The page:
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ePlasty: Vol. 15
Large Neurofibroma of the Face
Vasanth S. Kotamarti, BS, Adam M. Feintisch, MD, and Ramazi O. Datiashvili, MD, PhD

Division of Plastic Surgery, Department of Surgery, Rutgers/New Jersey Medical School, Newark

Correspondence: This e-mail address is being protected from spambots. You need JavaScript enabled to view it

Keywords: neurofibromatosis, plexiform, face, periorbital, reconstruction
Figure 1. Preoperative (a and b) photographs demonstrating a drastic improvement in facial appearance.


A 29-year-old man with neurofibromatosis type 1 (NF1) presented with a giant facial neurofibroma causing significant facial deformity and asymmetry. Ipsilateral paresis of the temporal branch of the facial nerve was evident. He had left-sided blindness secondary to visual axis obstruction. He underwent scalp neurofibroma resection as a child.

Figure 2. Postoperative (c and d) photographs demonstrating a dramatic improvement in facial appearance.


1. What is the etiology of this patient's facial neurofibroma?

2. What additional clinical findings might be seen in NF1?

3. What are considerations that must be taken into account prior to definitive treatment?

4. What are the management options?


Neurofibromatosis comprises a range of disorders sharing a main feature of benign peripheral nerve sheath tumors.1 Ninety percent of cases are NF1, or von Recklinghausen disease.2 The remainder consist of neurofibromatosis type 2 and schwannomatosis. Neurofibromatosis type 1 demonstrates autosomal dominant inheritance due to an inactivating mutation of neurofibromin.1 Histological examination of tumors demonstrates proliferation of both nerve and local stromal elements. The morphological variants of NF1 are cutaneous, nodular plexiform, diffuse plexiform, and subcutaneous.3 Craniofacial involvement is typically of the plexiform variant of NF1.2 Plexiform neurofibromatosis is characterized by neural tissue hamartomas that grow along nerve sheaths within the subcutaneous fat or deeper tissues.1 It carries a 10% risk of transformation into a malignant peripheral nerve sheath tumor.4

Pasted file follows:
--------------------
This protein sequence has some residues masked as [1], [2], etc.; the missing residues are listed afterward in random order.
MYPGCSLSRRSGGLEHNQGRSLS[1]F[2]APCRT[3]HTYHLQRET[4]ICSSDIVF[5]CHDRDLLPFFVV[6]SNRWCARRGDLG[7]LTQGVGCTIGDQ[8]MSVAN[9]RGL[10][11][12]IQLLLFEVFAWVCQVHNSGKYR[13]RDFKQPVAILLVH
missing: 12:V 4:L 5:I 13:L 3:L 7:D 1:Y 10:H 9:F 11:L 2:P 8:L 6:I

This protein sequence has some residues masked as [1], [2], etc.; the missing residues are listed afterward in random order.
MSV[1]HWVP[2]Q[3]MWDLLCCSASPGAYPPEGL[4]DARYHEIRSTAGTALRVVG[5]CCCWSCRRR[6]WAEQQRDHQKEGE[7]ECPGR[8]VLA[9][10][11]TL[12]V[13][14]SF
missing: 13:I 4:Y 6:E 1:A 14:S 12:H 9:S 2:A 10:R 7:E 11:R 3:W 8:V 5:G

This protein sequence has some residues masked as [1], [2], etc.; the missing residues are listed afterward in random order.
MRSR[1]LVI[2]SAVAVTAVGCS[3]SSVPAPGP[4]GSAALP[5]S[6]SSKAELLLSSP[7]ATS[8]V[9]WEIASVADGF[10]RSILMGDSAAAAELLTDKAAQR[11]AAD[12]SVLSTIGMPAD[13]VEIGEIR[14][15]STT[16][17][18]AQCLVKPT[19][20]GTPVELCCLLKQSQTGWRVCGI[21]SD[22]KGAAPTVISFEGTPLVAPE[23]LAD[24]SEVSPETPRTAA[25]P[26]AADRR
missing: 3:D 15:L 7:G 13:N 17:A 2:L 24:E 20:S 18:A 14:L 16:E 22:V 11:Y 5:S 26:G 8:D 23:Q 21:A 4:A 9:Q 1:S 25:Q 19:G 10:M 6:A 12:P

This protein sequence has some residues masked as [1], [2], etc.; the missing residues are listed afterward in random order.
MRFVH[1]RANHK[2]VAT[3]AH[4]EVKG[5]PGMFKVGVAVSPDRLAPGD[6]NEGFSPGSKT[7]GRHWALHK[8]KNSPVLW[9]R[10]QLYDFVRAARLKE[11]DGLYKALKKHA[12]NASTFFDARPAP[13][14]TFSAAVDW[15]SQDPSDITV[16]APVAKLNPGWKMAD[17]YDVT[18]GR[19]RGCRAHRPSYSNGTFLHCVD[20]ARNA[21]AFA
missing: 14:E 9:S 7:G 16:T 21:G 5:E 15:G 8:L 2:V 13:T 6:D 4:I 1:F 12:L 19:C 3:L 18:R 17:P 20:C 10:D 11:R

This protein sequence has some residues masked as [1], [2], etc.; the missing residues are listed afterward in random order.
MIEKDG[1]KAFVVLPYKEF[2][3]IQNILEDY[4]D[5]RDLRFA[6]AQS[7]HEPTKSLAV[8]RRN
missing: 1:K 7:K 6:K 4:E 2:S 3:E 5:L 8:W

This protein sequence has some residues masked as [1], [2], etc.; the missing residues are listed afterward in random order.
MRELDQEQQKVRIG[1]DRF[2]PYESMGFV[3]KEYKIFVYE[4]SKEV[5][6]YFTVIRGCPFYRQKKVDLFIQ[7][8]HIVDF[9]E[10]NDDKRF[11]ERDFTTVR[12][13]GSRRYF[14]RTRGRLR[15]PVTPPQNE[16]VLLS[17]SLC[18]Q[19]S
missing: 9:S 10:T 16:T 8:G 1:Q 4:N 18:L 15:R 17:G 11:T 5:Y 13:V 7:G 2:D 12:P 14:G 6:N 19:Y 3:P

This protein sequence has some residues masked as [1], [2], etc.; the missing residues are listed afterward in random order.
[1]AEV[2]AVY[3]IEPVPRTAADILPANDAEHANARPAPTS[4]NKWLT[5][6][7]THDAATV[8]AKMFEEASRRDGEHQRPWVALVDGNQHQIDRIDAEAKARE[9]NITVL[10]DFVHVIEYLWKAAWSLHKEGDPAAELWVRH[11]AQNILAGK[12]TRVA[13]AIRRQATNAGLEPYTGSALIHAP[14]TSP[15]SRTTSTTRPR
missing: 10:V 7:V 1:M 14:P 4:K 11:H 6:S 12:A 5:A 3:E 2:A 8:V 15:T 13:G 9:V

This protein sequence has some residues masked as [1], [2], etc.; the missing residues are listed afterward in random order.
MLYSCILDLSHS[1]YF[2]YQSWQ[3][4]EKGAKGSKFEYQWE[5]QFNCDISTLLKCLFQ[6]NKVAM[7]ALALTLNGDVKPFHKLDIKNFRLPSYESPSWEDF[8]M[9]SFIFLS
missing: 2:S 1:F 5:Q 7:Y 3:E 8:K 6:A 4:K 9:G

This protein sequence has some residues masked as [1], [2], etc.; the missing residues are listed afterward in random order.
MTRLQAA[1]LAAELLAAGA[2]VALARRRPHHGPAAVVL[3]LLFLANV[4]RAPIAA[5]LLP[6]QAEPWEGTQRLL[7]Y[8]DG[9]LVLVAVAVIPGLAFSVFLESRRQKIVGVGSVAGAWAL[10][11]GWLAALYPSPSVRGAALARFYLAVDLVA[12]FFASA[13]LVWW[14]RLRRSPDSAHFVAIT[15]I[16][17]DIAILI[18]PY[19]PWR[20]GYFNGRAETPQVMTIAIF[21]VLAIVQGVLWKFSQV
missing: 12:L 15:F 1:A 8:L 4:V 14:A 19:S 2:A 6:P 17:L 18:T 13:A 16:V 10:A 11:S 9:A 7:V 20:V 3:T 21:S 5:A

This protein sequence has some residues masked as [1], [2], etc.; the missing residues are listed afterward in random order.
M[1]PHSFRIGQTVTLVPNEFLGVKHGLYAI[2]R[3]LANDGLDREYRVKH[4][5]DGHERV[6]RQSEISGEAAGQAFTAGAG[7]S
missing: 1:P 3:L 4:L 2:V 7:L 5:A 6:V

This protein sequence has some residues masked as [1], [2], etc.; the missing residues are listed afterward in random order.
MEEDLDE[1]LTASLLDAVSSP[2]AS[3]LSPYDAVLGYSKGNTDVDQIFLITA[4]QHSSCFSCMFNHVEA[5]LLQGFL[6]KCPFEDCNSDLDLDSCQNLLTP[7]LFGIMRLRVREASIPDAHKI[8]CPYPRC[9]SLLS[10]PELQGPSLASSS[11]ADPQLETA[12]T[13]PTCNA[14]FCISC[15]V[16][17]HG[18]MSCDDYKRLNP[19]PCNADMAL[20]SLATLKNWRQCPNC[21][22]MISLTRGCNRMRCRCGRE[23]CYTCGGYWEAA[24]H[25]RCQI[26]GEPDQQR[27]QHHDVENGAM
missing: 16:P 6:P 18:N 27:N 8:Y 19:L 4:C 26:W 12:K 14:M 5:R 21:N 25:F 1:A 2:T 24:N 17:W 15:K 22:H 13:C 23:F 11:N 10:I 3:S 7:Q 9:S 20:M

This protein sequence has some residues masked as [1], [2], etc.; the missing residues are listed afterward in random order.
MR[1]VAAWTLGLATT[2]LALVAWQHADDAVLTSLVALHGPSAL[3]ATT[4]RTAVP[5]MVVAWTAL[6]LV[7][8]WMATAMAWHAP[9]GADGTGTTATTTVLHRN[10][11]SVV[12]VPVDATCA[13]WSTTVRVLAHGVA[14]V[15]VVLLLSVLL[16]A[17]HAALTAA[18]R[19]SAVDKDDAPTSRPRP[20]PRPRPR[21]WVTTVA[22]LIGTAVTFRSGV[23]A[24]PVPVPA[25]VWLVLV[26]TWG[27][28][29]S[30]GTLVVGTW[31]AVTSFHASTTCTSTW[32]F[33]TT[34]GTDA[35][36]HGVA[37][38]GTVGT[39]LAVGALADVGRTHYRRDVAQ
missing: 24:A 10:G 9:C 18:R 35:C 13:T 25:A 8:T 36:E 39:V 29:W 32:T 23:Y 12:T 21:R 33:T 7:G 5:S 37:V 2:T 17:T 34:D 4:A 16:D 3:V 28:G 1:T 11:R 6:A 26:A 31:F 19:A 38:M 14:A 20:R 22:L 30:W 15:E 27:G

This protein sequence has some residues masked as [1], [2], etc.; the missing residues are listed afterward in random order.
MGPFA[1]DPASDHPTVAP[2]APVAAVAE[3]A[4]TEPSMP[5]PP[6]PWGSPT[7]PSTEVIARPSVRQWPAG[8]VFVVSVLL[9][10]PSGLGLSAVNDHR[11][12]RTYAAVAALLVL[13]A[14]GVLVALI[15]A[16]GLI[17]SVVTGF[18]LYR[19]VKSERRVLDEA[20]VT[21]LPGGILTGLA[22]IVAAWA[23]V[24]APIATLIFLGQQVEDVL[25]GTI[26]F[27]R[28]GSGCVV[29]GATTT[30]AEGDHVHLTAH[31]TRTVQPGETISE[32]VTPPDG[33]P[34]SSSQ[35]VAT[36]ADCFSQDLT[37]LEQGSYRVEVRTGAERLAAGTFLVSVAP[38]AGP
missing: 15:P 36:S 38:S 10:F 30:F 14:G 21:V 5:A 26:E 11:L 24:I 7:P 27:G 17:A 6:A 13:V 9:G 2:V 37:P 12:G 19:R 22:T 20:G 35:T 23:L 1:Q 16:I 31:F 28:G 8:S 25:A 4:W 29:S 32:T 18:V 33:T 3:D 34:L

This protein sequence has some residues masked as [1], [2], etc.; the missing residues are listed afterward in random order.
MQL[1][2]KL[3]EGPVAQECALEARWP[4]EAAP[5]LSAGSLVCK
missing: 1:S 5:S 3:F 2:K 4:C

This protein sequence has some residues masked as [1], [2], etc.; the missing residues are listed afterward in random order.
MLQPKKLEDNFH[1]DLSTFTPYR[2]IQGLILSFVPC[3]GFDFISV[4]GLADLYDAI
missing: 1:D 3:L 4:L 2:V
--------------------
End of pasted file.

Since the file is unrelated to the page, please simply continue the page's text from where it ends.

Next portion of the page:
Two of 7 cardinal clinical criteria, developed by the National Institutes of Health, must be present for a diagnosis of NF1. These include 6 or more café au lait spots more than 5 mm in diameter in prepubertal and more than 15 mm in diameter in postpubertal individuals, 2 or more Lisch nodules (pigmented iris hamartomas), axillary (Crowe sign) or inguinal freckling, optic glioma, 2 or more neurofibromas of any type or 1 plexiform neurofibroma, a distinctive osseous lesion, or an affected first-degree relative. Tumors may involve underlying fascia, muscle, bone, and potentially viscera leading to systemic symptoms. Subsequent deformities may occur primarily via direct tumor involvement or secondarily by traction on neighboring structures due to gravity.5 Hypertrophy of adjacent connective tissue and underlying bone can occur.3 Craniofacial lesions may lead to motor and sensory deficits due to cranial nerve disruption.2

Because of the cosmetic and functional importance of one's face, patients with craniofacial lesions incur a high risk for psychological disturbances.5 Complete tumor resection may not be feasible without risk for facial nerve injury or extensive muscle resection. In addition, as neurofibromas lack a capsule and have a substantial and friable blood supply, dissection is typically tedious with a high risk for substantial blood loss.6 Conservative or partial excisions portend a concern of recurrence, whereas more radical excisions may require aggressive reconstruction of soft-tissue defects.7 In cases of midface involvement, lateral structures should be addressed prior to midline structures.5 Treatment of concomitant cheek and zygomatic lesions with preservation of canthal and levator function may provide superior outcomes in cases of periorbital involvement.8 Critical regions for midface reconstruction include the nasolabial region and oral commissures.5